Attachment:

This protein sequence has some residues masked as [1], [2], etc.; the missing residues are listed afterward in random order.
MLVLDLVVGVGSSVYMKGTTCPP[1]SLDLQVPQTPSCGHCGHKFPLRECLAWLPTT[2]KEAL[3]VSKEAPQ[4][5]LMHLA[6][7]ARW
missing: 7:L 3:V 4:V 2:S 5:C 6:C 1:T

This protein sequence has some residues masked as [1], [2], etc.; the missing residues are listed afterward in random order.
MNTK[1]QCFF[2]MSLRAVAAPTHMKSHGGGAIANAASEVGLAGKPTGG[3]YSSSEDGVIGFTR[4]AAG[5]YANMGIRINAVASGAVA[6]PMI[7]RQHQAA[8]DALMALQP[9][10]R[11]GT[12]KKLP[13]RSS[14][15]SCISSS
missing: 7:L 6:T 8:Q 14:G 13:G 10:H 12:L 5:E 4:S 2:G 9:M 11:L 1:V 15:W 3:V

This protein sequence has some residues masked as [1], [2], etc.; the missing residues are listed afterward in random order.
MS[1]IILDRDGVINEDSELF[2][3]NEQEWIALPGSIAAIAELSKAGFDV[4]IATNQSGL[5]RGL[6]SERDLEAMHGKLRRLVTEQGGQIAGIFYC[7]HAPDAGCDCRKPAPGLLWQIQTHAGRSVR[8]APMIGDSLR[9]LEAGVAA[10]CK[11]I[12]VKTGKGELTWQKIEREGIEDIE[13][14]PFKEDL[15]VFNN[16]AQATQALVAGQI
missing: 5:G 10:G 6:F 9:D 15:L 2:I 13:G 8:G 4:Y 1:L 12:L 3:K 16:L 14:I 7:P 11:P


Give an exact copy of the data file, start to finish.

This protein sequence has some residues masked as [1], [2], etc.; the missing residues are listed afterward in random order.
MLVLDLVVGVGSSVYMKGTTCPP[1]SLDLQVPQTPSCGHCGHKFPLRECLAWLPTT[2]KEAL[3]VSKEAPQ[4][5]LMHLA[6][7]ARW
missing: 7:L 3:V 4:V 2:S 5:C 6:C 1:T

This protein sequence has some residues masked as [1], [2], etc.; the missing residues are listed afterward in random order.
MNTK[1]QCFF[2]MSLRAVAAPTHMKSHGGGAIANAASEVGLAGKPTGG[3]YSSSEDGVIGFTR[4]AAG[5]YANMGIRINAVASGAVA[6]PMI[7]RQHQAA[8]DALMALQP[9][10]R[11]GT[12]KKLP[13]RSS[14][15]SCISSS
missing: 7:L 6:T 8:Q 14:G 13:G 10:H 12:L 5:E 4:S 2:G 9:M 11:L 1:V 15:W 3:V

This protein sequence has some residues masked as [1], [2], etc.; the missing residues are listed afterward in random order.
MS[1]IILDRDGVINEDSELF[2][3]NEQEWIALPGSIAAIAELSKAGFDV[4]IATNQSGL[5]RGL[6]SERDLEAMHGKLRRLVTEQGGQIAGIFYC[7]HAPDAGCDCRKPAPGLLWQIQTHAGRSVR[8]APMIGDSLR[9]LEAGVAA[10]CK[11]I[12]VKTGKGELTWQKIEREGIEDIE[13][14]PFKEDL[15]VFNN[16]AQATQALVAGQI
missing: 5:G 10:G 6:F 9:D 15:L 2:I 13:G 8:G 4:Y 1:L 12:L 3:K 16:L 14:I 7:P 11:P